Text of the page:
Enter ‘The Gandy Dancer’ to former Glenwood Springs Eagles Club space
In between two popular eateries, The Pullman and Juicy Lucy’s, lies one of Glenwood Springs’ oldest buildings which dates back to 1888.
Located in the heart of Glenwood Springs’ “restaurant row,” 312 Seventh Street, over the course of its 130-year history, has housed everything from a hardware store to the Durand Opera House, and most recently the local Fraternal Order of the Eagles Aerie, which disbanded last year.
However, in the last several months, the venue which once hosted U.S. presidents like Benjamin Harrison and musical acts like John Philip Sousa’s band, has stood idle — until now.
Meet The Gandy Dancer, Riviera Supper Club and Piano Bar owner Jonathan Gorst’s latest business venture. It’s more like a labor of love for the renowned pianist, conductor and theater producer.
The name is a nod to the Seventh Street location alongside the main Union Pacific rail line. “Gandy dancer” was a slang term for the early railroad workers in the United States, who were more formally known as “section hands.”
The plan for the former Eagles space, coming in 2019, includes a restaurant and bar, which will open its doors at least six days out of the week and feature intimate musical performances, according to Gorst.
“Travis Owen, the executive chef of the Riviera and my business partner, will also be developing this menu,” Gorst said. “His mind has been going nonstop for the last two months about what he wants to put in there as far as the cuisine.
“I can guarantee you that it will be inventive and fantastic, as it is at the Riviera, but it will be a different take … We are not just going to replicate what we are doing at the Riviera,” Gorst added.
A soft opening for The Gandy Dancer may take place as early as the first quarter of 2019. However, the restaurant and bar area marks just the first phase for Gorst’s entire vision of the historic building.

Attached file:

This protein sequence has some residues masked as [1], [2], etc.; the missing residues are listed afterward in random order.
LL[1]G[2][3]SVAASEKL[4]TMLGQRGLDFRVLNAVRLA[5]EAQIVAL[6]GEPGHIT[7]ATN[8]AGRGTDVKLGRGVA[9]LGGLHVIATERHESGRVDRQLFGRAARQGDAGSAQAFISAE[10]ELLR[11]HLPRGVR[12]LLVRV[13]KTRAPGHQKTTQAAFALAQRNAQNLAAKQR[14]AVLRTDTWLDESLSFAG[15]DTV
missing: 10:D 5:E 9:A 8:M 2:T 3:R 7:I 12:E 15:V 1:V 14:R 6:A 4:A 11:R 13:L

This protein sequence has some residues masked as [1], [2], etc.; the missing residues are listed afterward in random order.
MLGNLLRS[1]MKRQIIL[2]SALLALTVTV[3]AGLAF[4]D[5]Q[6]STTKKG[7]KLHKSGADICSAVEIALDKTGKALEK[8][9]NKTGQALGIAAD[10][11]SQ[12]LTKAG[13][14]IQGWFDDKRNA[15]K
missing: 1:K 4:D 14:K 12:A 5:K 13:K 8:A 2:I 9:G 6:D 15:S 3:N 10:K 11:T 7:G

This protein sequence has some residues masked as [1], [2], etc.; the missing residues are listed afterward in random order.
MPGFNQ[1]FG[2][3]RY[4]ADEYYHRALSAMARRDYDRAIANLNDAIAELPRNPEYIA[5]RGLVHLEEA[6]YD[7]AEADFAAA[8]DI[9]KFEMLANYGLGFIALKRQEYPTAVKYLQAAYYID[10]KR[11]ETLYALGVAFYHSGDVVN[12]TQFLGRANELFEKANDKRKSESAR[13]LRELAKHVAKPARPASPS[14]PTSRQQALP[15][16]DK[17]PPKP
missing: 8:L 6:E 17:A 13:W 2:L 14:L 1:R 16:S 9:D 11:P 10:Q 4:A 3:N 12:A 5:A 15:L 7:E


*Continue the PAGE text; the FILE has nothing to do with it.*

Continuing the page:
“The goal of that is to bring the awareness of its vibrancy and of its location, and make it a vital place to go downtown to enjoy a night out,” Gorst said.
Along with serving food, drinks and hosting intimate live musical performances, once the restaurant sees completion, then the building’s 400- to 500-person capacity theater will open its doors, possibly in the fall of 2020.
“In the final phase of the construction of the building, we are trying to organize the situation so that there is a group that manages the theater,” he said.
“We are exploring partnerships with every entity that we can imagine right now,” Gorst said. “The goal is to make this a community-based center of performances.”
With Belly Up in Aspen and the Ute Theater and Events Center in Rifle, a venue which could accommodate everything from banquets, to orchestras and nationally recognized touring bands seemed more than logical for Glenwood Springs, particularly with its proximity to Interstate 70.
“I have always had a dream to hold a swing night with a live orchestra,” Gorst said. “It would be my hope to start booking more national acts into a venue like that on occasion, but also the focus of the actual theater would be to serve our existing organizations.”
Gorst hinted at a potential partnership with Defiance Community Players, as well as Symphony in the Valley, which is currently celebrating its 25th season. The potential for the theater seemed as high as its ceilings. Gorst also seemed adamant about preserving the historical integrity of the 130-year-old building, as well.
“I hope to make a nod to the Victorian Age and the period and time [when] that building was built, to have it have that feel,” Gorst said. “We have actually created space to build a two-story, private seating area complete with a spiral staircase.”
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